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The Obama Effect: An Experimental Test

In this experiment, high achieving White and Black undergraduates were asked to think about a prominent politician from the 2008 presidential campaign before completing a difficult verbal exam that had been described as diagnostic of their ability. Immediately prior to taking the exam, participants were given several pictures of John McCain, Barack Obama, or no photographs (control) along with identical quotes attributed to each individual or to "an American politician" (control). Participants in these conditions were then asked to list two benefits of a McCain presidency, two benefits of an Obama presidency, or, in the control condition, the benefits of being politically informed. A second control condition involved participants completing the exam without being provided any of this information. Results showed that Whites performed significantly better than Black students across all conditions. The authors suggest that failing to focus attention on Barack Obama in eliminating racial differences in test performance raise questions about his effectiveness as a role model. Given the timing of this experiment (mid-June to mid-July, 2008), it is quite plausible that data were collected at a time when Obama's accomplishments were not particularly clear or salient. Consistent with the findings of Marx, Ko, & Friedman (in press), having individuals think about Barack Obama does not always eliminate typical performance differences under stereotype threat.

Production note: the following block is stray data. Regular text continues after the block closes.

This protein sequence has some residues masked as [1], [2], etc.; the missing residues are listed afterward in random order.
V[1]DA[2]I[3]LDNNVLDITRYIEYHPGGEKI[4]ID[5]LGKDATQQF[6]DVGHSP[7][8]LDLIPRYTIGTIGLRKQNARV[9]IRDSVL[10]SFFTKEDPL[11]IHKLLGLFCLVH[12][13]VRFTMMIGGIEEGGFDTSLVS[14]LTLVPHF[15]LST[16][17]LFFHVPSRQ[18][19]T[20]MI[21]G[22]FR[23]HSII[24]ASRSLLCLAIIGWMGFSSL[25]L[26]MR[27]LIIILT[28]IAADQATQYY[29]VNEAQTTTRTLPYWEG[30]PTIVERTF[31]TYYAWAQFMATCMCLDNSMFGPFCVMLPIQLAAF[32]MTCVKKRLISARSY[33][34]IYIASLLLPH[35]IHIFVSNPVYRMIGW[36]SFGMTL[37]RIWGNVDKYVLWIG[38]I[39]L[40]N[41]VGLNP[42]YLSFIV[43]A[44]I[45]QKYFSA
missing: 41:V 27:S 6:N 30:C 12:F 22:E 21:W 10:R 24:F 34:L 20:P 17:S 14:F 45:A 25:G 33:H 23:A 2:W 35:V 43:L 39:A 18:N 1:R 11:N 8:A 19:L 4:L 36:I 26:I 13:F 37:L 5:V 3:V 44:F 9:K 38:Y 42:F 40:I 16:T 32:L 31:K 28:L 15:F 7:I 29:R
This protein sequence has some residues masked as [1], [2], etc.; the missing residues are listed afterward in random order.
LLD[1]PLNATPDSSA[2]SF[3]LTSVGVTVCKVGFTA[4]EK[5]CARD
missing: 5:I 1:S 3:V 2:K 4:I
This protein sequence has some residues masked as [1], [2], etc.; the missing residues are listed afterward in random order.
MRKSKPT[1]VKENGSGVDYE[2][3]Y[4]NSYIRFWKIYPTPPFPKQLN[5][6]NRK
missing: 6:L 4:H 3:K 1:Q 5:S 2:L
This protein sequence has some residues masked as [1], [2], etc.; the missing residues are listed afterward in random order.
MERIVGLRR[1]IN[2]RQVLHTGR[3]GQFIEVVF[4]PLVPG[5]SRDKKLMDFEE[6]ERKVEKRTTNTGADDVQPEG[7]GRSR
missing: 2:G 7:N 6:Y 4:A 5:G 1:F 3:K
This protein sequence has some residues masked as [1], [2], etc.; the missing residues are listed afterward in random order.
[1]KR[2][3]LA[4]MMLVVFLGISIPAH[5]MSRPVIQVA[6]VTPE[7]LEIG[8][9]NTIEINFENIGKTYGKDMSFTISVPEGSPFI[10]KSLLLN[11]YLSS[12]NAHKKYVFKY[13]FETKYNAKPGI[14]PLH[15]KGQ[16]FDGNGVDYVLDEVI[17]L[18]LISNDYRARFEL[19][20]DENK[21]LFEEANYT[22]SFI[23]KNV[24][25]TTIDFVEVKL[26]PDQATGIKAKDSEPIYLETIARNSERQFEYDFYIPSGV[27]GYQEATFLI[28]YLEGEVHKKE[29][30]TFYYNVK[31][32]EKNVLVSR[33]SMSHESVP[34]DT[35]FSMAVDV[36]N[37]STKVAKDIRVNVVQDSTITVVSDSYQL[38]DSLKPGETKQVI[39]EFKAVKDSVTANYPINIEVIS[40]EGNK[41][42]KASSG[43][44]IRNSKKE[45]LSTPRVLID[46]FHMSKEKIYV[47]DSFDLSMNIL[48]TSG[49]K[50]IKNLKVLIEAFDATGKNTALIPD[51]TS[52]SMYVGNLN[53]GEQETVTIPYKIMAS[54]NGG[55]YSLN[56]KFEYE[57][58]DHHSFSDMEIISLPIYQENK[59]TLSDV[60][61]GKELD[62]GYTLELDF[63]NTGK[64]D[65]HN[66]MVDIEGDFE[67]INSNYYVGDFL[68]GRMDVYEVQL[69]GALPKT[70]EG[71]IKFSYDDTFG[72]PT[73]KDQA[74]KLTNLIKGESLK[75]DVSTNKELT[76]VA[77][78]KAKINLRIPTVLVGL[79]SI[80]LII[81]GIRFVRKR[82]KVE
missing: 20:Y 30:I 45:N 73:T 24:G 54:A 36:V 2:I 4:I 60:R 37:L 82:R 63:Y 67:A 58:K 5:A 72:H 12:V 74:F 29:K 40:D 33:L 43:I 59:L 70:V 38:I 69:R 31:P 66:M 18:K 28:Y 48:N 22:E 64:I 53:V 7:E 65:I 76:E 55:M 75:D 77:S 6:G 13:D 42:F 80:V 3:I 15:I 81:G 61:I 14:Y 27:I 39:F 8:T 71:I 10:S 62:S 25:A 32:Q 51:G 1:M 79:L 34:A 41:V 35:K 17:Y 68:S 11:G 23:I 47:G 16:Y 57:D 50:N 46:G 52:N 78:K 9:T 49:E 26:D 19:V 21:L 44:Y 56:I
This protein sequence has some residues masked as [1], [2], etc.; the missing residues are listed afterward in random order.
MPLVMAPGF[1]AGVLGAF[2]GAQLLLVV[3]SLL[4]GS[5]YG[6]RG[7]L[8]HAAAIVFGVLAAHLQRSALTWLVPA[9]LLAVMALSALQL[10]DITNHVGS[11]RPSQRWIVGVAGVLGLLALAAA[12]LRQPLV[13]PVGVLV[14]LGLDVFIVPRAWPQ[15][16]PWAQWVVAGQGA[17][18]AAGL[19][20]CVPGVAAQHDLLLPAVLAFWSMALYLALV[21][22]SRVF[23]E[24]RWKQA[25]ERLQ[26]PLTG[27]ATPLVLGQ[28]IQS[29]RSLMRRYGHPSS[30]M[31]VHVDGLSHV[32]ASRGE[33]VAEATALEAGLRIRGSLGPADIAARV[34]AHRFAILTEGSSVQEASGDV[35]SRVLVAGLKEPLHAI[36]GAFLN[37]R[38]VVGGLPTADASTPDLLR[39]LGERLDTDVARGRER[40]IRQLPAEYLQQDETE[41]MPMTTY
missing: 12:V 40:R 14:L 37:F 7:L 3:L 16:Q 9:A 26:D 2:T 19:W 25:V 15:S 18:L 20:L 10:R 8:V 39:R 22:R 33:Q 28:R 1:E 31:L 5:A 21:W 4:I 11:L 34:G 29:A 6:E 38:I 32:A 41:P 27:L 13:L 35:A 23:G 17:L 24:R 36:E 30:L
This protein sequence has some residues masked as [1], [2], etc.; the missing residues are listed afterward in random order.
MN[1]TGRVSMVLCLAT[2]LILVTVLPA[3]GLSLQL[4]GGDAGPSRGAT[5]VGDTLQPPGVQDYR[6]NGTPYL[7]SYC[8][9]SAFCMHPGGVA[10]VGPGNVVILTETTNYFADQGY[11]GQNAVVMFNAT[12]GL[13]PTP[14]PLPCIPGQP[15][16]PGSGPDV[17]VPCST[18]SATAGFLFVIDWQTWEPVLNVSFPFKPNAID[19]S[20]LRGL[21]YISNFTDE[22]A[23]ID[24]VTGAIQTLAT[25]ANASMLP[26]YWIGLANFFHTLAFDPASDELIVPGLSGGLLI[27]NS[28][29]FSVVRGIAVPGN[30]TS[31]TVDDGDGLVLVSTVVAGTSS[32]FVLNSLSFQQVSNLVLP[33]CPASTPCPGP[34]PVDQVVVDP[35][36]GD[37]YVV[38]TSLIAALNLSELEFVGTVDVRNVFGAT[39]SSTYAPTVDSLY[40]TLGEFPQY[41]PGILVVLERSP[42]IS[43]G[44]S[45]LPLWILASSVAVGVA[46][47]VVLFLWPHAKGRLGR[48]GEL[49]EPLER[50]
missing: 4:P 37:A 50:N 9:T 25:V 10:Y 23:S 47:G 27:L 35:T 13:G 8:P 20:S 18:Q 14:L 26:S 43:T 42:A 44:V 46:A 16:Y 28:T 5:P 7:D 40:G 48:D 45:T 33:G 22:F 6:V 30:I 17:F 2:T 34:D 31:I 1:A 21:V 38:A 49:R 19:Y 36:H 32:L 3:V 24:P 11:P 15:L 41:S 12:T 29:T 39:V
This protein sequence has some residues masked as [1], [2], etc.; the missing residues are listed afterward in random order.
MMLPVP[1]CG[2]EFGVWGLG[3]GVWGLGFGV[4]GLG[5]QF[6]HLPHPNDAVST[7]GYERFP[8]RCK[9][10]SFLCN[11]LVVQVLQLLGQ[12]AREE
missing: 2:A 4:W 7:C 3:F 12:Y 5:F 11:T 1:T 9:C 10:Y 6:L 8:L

Aronson, J., Jannone, S., McGlone, M., & Johnson-Campbell, T. (2009). The Obama Effect: An Experimental Test. Journal of Experimental Social Psychology.
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